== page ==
Republican presidential nominee John McCain selected running mate Sarah Palin because he recognizes Americans want change, Norah O'Donnell, chief Washington correspondent for MSNBC, said at a Kennedy Political Union event Monday.
"Now we have another woman ... the first woman ever on a Republican ticket; it's the first time in 24 years that there has been a woman on a presidential ticket," she said. "There's such excitement about Sarah Palin, even among Democratic women who certainly do not share her views on abortion, on taxes, on a whole host of issues, on energy issues, but like her just because she's a woman."
Even though gender and race both played important roles in determining who many Americans voted for in the primaries, O'Donnell said Americans' level of income was a stronger factor in determining their vote choice.
O'Donnell said Palin's candidacy is historic because of the excitement she has generated and her ability to bring people out to rallies who McCain was unable to attract before.
"What we saw happen in the polls after John McCain chose her knocked peoples' socks off," she said. "You had this race swing wildly; all of a sudden Barack Obama, who had led among women, was falling behind among women. There were so many women who related to Sarah Palin."
The public shift to support to the McCain-Palin ticket because of her selection has since swung back to Democratic presidential nominee Barack Obama and running mate Joe Biden's ticket, O'Donnell said.
Ashley Evans, the director of Women's Initiative, said O'Donnell's words encouraged empowerment for women.
"She's clearly a very accomplished woman in her field and it's always fantastic to hear women at the top of their field talk about their experiences," Evans said. "She brought up the importance of seeing different faces in leadership and seeing more women involved, whether they're Democrats or Republicans. The more women we have running for leadership positions at the local level or the national level, the better."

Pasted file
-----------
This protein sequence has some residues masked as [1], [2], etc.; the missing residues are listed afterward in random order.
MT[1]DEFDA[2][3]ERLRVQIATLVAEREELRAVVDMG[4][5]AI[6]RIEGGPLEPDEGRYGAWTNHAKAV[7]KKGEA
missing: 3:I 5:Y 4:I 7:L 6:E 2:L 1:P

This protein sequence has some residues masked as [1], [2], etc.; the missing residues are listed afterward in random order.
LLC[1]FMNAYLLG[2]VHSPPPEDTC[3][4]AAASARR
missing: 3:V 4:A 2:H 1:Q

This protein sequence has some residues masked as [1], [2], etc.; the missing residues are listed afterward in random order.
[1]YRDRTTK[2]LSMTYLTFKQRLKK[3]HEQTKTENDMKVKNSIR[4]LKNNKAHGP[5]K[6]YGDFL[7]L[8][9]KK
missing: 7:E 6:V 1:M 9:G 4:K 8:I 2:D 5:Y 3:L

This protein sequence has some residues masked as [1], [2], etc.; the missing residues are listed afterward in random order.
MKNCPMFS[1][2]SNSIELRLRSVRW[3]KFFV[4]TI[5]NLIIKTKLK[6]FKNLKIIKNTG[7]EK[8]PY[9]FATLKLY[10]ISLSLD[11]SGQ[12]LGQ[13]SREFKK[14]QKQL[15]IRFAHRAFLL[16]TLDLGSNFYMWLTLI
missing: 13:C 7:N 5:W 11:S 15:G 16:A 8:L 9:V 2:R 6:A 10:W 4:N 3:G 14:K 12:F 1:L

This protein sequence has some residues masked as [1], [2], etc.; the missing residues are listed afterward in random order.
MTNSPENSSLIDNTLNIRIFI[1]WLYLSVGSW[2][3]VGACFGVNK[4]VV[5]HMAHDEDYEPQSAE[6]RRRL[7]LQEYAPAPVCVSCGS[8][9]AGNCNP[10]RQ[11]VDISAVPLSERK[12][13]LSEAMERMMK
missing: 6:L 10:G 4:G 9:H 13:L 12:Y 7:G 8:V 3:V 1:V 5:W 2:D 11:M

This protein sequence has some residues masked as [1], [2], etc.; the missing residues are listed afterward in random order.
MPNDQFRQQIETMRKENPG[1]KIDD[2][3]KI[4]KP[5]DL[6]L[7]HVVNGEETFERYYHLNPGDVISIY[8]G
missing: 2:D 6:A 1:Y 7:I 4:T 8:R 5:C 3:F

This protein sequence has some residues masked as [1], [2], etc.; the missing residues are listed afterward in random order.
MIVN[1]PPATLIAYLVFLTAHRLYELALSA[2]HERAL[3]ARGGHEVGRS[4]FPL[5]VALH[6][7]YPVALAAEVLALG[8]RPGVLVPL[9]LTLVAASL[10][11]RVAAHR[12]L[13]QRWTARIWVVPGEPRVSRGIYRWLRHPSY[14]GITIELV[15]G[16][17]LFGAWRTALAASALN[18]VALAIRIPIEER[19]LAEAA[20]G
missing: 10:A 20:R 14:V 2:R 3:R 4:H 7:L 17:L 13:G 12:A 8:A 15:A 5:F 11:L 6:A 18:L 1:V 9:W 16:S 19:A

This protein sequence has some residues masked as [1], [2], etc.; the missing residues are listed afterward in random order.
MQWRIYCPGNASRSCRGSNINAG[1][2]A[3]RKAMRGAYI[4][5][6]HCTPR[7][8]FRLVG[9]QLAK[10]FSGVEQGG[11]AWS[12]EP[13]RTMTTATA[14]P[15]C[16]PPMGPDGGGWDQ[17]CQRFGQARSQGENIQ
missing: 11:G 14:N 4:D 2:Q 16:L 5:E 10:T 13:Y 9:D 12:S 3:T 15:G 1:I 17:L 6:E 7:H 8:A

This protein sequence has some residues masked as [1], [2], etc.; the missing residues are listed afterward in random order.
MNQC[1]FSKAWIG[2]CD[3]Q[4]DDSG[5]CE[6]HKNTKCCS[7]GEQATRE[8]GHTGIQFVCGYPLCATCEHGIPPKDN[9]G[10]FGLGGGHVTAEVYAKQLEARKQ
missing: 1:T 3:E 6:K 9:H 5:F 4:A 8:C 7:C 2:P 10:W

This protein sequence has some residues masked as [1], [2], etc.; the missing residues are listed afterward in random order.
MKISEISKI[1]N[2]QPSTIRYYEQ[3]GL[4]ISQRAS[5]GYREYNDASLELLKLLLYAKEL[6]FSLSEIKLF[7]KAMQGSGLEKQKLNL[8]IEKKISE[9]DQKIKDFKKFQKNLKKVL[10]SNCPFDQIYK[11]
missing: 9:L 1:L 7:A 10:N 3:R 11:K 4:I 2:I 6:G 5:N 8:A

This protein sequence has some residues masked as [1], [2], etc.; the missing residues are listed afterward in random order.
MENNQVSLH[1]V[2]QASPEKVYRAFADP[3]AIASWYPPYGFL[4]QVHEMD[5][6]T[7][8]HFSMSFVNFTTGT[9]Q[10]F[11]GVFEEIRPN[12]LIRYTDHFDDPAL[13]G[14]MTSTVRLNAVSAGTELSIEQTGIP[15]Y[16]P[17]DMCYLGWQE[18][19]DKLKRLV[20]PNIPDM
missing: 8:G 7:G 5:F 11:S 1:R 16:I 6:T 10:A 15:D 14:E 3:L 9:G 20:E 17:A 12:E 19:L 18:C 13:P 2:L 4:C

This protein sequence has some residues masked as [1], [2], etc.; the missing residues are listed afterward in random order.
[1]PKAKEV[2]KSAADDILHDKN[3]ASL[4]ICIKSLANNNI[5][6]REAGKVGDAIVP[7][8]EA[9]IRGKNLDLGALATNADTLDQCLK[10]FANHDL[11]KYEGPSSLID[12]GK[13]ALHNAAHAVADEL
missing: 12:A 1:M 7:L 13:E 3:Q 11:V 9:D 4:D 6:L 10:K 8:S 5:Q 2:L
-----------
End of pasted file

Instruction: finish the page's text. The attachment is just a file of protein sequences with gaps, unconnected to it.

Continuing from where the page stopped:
O'Donnell said Obama will probably need to hold on to all of the states 2004 Democratic presidential nominee John Kerry won in his contest against President Bush if he is to win the election. She called the battle for Pennsylvania's 21 electoral votes "a tight contest" and referenced an NBC/Mason-Dixon poll, conducted from Sept. 16 to Sept. 18, that placed the margin between McCain and Obama's support at 2 points, with Obama leading McCain 46-44 percent.
Population growth in Colorado, New Mexico and Nevada, especially among Hispanic citizens, has made these states more competitive in 2008 than they were in 2004, O'Donnell said. These demographic changes prompted NBC to consider New Mexico as a state that leans towards supporting Obama, even though the state voted for Bush in 2004.
"Newer, younger, different kinds of people ... that's what's changing essentially in making those states more politically potent," she said.
North Carolina may also be a pivotal state in this election because its 15 electoral votes are at stake in a race recent polls show is neck-and-neck. A Sept. 17-20 poll from Republican-affiliated Civitas/TelOpinion shows McCain and Obama are tied in North Carolina, where both candidates received 45 percent of likely voters' support.
O'Donnell said her former boss and colleague, Tim Russert, said the only bias he had as a journalist was for a great story.
"This [election] is the greatest story of my lifetime as a journalist," O'Donnell said.
O'Donnell's speech was part of American University's fifth annual CIVITAS week.